“It’s really powerful for Amazon that they took this step,” says Anna Steffeney, CEO and founder of parental leave management startup LeaveLogic. Steffeney is particularly encouraged by how the policies are “egalitarian” as they apply to corporate and hourly employees alike. The policies were put into place after soliciting feedback from employees, she says.
The leave sharing program, specifically, is unique compared with what’s available in corporate America today. More than 80% of companies in the U.S. do not offer paid maternity, let alone any paternity, leave.
Georgene Huang, the founder of Fairy God Boss, a crowd-sourced platform that describes itself as “company reviews for women, by women,” is cautiously optimistic about the shift. While Huang calls the policy update, particularly leave sharing, “innovative,” the experiences of female Amazon employees according to anonymous reviews on her site, cast a dark shadow on the company’s overall culture for women.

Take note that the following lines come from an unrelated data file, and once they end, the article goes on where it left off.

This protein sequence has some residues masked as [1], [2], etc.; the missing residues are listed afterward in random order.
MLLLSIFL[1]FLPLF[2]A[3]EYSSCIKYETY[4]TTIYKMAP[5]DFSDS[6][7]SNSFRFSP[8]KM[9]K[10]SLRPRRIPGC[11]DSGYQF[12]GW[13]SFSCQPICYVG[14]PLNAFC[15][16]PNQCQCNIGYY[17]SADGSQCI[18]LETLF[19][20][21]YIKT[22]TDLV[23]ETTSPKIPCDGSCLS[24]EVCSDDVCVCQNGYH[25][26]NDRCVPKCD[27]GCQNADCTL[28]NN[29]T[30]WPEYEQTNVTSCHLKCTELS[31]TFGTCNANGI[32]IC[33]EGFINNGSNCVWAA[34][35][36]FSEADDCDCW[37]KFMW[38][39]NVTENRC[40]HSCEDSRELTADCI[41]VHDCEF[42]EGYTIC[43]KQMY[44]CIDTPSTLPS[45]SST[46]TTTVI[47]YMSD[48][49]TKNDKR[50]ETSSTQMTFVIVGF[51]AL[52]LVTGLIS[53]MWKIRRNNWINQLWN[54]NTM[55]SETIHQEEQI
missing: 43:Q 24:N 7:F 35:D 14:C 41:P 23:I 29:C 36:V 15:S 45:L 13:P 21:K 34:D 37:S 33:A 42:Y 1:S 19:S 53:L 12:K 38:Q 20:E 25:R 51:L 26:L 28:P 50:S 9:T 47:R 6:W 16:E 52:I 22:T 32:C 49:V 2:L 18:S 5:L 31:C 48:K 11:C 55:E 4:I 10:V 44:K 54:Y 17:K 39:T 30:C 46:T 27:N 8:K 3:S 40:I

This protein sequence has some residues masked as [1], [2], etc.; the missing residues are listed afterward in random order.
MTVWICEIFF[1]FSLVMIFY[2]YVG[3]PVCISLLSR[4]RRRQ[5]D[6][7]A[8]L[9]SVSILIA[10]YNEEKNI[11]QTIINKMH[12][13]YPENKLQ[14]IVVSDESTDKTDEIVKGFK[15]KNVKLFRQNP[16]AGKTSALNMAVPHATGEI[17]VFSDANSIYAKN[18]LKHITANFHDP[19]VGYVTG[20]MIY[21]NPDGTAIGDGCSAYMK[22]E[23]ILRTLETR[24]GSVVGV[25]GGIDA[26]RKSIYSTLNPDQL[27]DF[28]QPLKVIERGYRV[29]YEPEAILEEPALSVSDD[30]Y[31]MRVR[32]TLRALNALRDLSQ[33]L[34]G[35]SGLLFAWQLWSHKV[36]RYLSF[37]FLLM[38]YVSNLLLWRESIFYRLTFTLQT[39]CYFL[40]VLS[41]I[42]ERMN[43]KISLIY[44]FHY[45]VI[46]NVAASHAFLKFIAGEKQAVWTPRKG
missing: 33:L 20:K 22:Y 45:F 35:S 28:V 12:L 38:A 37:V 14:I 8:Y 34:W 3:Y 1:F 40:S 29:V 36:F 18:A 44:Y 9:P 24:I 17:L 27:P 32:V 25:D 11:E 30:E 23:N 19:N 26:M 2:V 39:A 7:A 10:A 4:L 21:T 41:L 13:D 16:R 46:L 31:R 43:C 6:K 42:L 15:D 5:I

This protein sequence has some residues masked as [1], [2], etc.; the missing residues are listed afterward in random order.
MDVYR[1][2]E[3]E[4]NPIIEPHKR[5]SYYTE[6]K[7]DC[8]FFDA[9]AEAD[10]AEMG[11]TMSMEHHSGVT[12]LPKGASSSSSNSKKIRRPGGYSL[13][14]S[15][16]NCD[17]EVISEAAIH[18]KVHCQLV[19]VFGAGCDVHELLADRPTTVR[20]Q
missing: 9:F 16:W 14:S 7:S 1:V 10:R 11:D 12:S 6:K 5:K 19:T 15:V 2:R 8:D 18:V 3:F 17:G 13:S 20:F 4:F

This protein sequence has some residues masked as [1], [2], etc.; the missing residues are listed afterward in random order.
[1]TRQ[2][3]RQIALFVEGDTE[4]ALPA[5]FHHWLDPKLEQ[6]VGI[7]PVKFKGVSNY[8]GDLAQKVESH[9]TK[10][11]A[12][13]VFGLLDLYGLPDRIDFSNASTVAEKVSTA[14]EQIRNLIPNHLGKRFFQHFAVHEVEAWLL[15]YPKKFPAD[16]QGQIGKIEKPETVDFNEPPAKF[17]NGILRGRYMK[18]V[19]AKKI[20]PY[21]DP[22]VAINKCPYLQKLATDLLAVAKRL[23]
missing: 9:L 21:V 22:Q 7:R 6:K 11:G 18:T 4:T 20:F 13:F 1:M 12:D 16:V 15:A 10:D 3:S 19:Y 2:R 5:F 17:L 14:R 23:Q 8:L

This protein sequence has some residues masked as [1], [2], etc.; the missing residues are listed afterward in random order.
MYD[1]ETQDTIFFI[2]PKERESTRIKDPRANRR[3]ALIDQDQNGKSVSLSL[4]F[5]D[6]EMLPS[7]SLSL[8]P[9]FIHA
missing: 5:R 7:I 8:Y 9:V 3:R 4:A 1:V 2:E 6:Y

Currently 41% of reviewers say women are treated fairly at the company, and only 35% would recommend working there to other women. By contrast, 69% of Google GOOGL +1.45% reviewers said they would recommend the company to other women. “Maternity leave and benefits, in general, are factors that many women describe as important to their overall happiness as an employee, but it’s far from the only thing that matters to them,” says Huang.
“Lady Ramayana” rated Amazon 1 out of 5 “wings” on the site in July 2015. “It is a ‘boys club’ type of company,” she wrote. “One woman has recently made it in the top management and this info made it in the news, though the news failed to mention she was the only woman, and the first to make it there…You don’t get above my level if you don’t work 12 hours days constantly.”